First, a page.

(i wanted to share this gorgeous post with you all. as most of you know i spend a week of each month with my sister and her growing family in rural minnesota. here, autumn brown offers a glimpse into the living, rooting, healing and learning happening there.)

Hello good people!

And welcome spring! Maybe you noticed: it’s been awhile since I’ve sent a newsletter. For those of you who follow my writing, I apologize for the long delay. The last seven months I have been in a sort of hibernation, learning the ropes and loving the challenge of my still-quite-new job leading a young non-profit; stoking the fire in the wood burning furnace that heated my new home in the woods all winter long; and growing a new child (Mairead Irene was born on January 19th, at home in a tub, assisted by my sister, my midwife, my husband, and my mother). I was inwardly focused on growth and expansion, and I gave myself the space to fall inward, without commentary.

And as the winter wore on, I felt that my emotional well being was quite literally tested by the weather. Several snows came during the month of April; and yes, that is strange even for Minnesota. I began to have an actual, quite irrational fear that spring would never come.

And then it arrived. Yesterday I walked barefoot between long dead leaves, new grass, and sponges of melting snow, learning the outdoor landscape of my new home, a place I have never been in the spring. We are discovering that our house is surrounded by a carpet of tulips and crocuses that are just beginning to peek through the dirt. We planted our first trees: White spruce, scotch pine, and chokeberry. Mairead had her first taste of full sun, and loved it. Siobhan and Finn ran around naked, covering themselves in mud, and working hard with their father and grandfather to hang a bat box in the tree near our pond to attract mosquito eaters. We are preparing our garden, eager to get our seedlings into the ground: they grow taller every day and begin to smell like tomatoes and peppers.

Today I have that absolute sense of rebirth that I can only credit to having spent a winter so close to the land, and at the mercy of the physical climate. Surrounded by the silence of snow and dormant life, now the sounds of life return to our woods, and I truly feel them to be ours.

So I write to you now from a place of joyful understanding. I can feel myself in the balance, and always this is my experience after giving birth (I can really say “always” now, since it has been true three times). After giving birth, I become keenly aware of my own death and the future deaths of everyone I love, but I am less and less cowed by it. Death is just what is, in the same way that life is just what is. Life is painful and immeasurably sad, and then it is pleasure, release, the taste of boundlessness. Life is fear and not knowing, and then it is sudden immediate knowing. Life is hard. And then it’s not.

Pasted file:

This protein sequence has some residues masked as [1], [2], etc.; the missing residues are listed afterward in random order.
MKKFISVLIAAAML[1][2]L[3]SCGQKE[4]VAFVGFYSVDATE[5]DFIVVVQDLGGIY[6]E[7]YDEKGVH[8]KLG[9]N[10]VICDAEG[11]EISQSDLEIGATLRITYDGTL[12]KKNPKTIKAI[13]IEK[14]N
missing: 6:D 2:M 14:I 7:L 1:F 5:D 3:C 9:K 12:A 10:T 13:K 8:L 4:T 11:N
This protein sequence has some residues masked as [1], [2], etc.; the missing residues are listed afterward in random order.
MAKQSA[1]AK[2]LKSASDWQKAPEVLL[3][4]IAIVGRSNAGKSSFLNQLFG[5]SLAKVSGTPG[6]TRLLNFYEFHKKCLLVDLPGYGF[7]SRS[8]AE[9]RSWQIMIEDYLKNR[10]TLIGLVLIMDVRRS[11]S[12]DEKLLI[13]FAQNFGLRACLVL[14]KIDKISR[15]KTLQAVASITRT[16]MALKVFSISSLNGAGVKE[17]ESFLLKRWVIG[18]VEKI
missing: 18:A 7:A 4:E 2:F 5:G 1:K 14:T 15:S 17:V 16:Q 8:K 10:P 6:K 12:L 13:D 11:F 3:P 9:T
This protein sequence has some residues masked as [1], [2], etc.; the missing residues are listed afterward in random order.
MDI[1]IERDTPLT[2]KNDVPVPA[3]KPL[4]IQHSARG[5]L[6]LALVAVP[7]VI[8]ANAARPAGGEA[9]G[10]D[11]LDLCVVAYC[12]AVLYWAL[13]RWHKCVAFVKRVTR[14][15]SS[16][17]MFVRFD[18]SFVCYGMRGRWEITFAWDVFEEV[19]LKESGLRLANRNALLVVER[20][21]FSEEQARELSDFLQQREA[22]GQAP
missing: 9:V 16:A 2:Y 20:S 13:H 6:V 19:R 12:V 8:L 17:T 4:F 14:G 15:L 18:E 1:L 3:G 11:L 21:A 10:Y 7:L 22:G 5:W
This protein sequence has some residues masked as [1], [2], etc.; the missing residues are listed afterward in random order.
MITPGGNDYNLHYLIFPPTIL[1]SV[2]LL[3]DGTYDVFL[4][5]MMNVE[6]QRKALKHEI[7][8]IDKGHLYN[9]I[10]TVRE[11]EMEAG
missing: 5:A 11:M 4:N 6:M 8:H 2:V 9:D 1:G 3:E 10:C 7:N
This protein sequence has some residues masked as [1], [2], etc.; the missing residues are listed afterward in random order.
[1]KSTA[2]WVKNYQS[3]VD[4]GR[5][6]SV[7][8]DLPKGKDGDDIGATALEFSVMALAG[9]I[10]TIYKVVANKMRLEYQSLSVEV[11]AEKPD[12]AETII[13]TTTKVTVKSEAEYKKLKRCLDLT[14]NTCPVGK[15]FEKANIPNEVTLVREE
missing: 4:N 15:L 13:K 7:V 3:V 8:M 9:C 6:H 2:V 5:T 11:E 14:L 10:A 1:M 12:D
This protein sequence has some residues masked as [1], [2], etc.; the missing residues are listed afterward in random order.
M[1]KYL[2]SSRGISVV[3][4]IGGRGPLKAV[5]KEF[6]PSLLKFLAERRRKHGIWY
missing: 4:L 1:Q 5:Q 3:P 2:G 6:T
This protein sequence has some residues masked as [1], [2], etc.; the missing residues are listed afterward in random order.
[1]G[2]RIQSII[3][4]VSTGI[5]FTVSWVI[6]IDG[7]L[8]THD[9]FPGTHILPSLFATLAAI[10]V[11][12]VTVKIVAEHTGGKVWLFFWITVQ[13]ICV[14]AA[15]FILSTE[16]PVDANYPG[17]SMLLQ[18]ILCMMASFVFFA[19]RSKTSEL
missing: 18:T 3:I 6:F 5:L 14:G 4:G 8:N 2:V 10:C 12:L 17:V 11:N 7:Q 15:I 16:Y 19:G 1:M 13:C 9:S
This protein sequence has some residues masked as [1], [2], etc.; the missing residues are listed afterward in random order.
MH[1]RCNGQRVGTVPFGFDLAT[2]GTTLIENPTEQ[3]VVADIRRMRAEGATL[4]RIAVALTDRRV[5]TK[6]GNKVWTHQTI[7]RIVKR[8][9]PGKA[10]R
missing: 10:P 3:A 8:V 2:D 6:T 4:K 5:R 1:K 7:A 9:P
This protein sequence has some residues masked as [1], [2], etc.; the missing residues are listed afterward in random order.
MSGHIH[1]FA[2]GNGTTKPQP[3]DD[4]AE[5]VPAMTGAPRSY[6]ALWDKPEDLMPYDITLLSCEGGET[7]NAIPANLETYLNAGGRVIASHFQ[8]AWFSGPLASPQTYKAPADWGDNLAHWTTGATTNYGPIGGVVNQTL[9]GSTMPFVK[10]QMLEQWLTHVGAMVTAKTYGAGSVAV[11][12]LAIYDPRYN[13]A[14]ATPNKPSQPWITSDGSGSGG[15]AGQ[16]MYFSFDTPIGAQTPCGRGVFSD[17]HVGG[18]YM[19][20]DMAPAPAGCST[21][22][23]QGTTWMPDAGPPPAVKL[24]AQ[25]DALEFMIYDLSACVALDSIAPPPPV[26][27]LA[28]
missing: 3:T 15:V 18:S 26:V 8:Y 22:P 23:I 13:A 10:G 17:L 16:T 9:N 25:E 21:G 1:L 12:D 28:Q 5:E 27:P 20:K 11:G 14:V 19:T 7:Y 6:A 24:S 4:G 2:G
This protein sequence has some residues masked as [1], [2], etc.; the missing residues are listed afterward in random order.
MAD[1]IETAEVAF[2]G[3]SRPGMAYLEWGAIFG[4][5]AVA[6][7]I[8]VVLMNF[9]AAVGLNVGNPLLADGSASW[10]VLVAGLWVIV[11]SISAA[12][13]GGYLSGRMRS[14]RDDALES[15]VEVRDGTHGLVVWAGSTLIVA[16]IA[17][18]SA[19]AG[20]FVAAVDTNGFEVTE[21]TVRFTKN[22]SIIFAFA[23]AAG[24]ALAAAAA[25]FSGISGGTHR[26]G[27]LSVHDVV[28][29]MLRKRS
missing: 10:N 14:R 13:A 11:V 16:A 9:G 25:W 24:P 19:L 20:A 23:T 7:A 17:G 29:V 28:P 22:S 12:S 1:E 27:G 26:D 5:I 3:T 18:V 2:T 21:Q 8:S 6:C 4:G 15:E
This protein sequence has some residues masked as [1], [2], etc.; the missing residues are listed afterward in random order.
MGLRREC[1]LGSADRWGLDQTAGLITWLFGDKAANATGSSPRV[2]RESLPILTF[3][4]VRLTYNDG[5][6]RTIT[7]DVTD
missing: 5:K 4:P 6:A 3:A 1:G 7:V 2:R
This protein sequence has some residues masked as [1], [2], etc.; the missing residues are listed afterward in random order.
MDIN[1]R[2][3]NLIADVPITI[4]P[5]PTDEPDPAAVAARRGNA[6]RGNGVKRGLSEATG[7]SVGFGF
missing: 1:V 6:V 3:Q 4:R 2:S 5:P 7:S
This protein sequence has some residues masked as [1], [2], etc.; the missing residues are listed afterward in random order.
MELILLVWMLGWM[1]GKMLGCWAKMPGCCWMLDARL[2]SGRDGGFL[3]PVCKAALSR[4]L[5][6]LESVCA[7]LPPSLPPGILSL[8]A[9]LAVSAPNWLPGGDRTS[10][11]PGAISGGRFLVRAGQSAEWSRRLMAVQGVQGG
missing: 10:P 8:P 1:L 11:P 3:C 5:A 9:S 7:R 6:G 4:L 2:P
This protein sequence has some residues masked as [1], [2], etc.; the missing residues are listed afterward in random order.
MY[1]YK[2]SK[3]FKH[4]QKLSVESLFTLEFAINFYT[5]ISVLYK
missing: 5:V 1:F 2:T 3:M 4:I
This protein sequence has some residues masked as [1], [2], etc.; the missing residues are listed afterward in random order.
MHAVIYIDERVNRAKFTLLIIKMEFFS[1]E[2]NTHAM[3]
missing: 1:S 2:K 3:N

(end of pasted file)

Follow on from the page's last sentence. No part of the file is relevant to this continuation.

What I am feeling now can only be expressed as gratitude, though there is something deeper too. Something this army brat has only ever felt hints of before, but is coming closer each day to knowing: an actual place called home. Home for me has always been migrating. Home is where my family is, or home is where I’ve lived the longest. But for home to be an actual place, a piece of land with it’s own memory – that is a kind of magic I have never experienced. So here it is. My home, all around me. Home is here.

Reflections on miracle work

The most important things in life are breathing, sleeping, eating, and letting go of what you don’t need.

It really works to use the right words for the situation. ‘Yes’ ‘down’ and ‘open’, for instance, are great words, chants, guides for a birth.

Love at first sight is possible, in context. When I first saw her, I saw my whole lineage in her strong body swimming through the tub towards her mama. I started crying because love opened me.

There are ways to be strong even when you can do nothing on your own, even when you need many hands to hold you. This child has dignity, as do her strong and vulnerable parents.

The most radical gift one human can offer another is encouragement to listen to themselves, their bodies, their own knowing.

The beauty of children encouraged to feel – it’s a perfect tender beauty. Watching my nephew and niece fiercely miss their mama as she attends to their new sister, and be able to say so, is emotionally thrilling.

Some feelings are so big they require me to go outside. I keep going to bring in more wood so I can smile in the snow and let my body move around all this massive love in my heart.

Anxiety is not useful in miracle work.

It takes about two hours to heat enough water on a stove to fill a birth tub and have it around 96°.

An apron with pockets is a great uniform for a birth.

Delegation, done well, is an act of kindness. People of all ages and abilities long to be useful.

Patience is a gorgeous feeling. To actually feel unrushed at a cellular level, not urgent in your soul, is healing.

There are so many things we don’t understand. Lately I’ve been worrying about mortality, beginning to feel rushed and anxious about my life and my philosophies. But the patience generated as the baby was coming was a balm. She didn’t know where she was coming to, but still it was time to move beyond the known world. It was an active patience, she was not pushed only, she was working too, finding the way.

I have to think on this more, this active patience, doing my work in abundant time, with a respect for ripeness.

For the moment I am inspired by remembering my central work is like hers, to breathe/meditate, to sleep/rest, to eat/nourish, and to let go/have faith.

Welcome to my new teacher, Mairead Irene Brown Conway.